Default behaviour of download.file() on Windows

I recently responded to this post on the Bioconductor forum regarding a problem with reading a HDF5 file using the rhdf5 package.  I was initially unable to reproduce the problem until I tried on Windows, then it failed immediately.  Here’s an examination of why.

Demonstrating the issue

First we’ll load the library and set the download URL

Now we’ll download the file twice.  The first time treating it as a text file, the second as binary.  This is specified by the mode argument.

The output that is printed to screen is identical, so I’ll include it only once.  Note that the file is of length 8072 bytes. I’ve no idea what that content type represents, it’s simply listed as ‘unknown’ on other platforms.

Now we’ll do two operations on the downloaded files; We’ll ask for the size of the file, and then we’ll try to list the contents.  First the ‘text’ version:

Now the binary version:

The text version is not the same size as the original download (Windows has done something!), and it is no longer a valid HDF5 file, hence the error message.  With the binary download the file stays intact and can be read.

Why’s this happening?

When you select the mode = "wb" option, your file is downloaded and reproduced byte by byte on the local machine.  Assuming nothing really unexpected happens you will have an identical copy.  However, when you chose mode = "w" or (since this is the default) don’t specify anything to the mode argument, files can end up slightly modified.  Specifically, any line-feed characters (\n) will be translated into carriage-return line-feed (\r\n), as this is the default ‘end-of-line’ signal on Windows.  This explains why the final file is larger, since there are now some additional symbols in there.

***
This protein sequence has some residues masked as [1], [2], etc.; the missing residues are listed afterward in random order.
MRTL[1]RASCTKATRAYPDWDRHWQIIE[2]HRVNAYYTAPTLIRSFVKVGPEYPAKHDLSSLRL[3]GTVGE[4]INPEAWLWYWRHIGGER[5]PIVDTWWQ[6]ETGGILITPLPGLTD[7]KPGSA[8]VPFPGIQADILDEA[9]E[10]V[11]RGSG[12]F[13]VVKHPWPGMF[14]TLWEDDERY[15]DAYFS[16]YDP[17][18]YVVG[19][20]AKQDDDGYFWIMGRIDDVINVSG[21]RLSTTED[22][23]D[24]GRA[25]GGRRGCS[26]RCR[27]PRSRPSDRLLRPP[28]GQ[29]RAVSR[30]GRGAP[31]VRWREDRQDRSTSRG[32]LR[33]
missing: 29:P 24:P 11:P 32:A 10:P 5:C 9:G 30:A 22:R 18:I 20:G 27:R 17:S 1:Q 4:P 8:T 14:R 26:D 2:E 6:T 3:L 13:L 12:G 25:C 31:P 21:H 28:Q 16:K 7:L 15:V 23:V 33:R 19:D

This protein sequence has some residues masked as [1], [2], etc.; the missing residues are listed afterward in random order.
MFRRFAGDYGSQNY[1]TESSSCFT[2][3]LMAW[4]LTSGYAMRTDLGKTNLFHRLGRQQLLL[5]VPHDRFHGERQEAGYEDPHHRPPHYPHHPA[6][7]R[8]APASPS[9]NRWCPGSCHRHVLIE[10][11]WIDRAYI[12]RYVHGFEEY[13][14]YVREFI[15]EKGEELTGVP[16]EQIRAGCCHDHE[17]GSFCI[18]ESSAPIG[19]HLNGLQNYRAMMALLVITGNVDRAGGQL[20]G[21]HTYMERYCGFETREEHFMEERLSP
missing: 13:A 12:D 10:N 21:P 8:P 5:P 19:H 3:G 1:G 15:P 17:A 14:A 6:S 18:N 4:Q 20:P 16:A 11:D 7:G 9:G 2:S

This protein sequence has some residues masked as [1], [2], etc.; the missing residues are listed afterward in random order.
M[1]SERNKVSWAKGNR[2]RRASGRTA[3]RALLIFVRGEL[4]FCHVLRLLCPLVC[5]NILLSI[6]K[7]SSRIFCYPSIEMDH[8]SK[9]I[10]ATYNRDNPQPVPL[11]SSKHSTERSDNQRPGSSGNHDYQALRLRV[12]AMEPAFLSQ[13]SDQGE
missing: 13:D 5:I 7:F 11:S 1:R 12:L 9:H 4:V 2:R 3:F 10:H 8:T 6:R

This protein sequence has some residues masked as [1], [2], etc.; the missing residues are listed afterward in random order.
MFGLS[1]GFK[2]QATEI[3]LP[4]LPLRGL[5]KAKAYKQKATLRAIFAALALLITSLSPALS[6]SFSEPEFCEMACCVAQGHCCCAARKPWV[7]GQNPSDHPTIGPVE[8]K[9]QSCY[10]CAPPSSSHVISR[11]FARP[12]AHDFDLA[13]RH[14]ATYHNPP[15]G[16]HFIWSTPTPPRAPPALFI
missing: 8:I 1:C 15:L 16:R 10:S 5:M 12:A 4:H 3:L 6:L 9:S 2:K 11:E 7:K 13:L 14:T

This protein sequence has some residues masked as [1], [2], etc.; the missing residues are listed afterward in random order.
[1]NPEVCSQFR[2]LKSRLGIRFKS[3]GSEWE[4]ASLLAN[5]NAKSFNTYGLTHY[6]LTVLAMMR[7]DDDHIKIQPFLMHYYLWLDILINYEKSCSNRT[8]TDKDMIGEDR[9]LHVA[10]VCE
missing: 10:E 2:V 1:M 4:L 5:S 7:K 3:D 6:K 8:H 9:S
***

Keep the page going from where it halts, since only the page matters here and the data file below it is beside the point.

HDF5 files don’t necessarily have many line-feed characters, but the initial 8-byte file signature that starts any HDF5 file contains both \r\n and \n, the latter of which gets converted, and the new file is no longer valid HDF5.  The format definition states:

The CR-LF sequence catches bad file transfers that alter newline sequences. … … The final line feed checks for the inverse of the CR-LF translation problem.

Given this is an explicit design choice it would be nice if the library suggested that as a reason for the failure, rather than simply reporting it was unable to open the file, but you can’t have everything.

I can’t really see a good argument for why the default argument to download.file() is still the ‘text’ option, since all of R‘s file reading functions like read.table() are capable of handling text files with either type of line ending irrespective of the currently platform, but I wouldn’t expect it to change any time soon.

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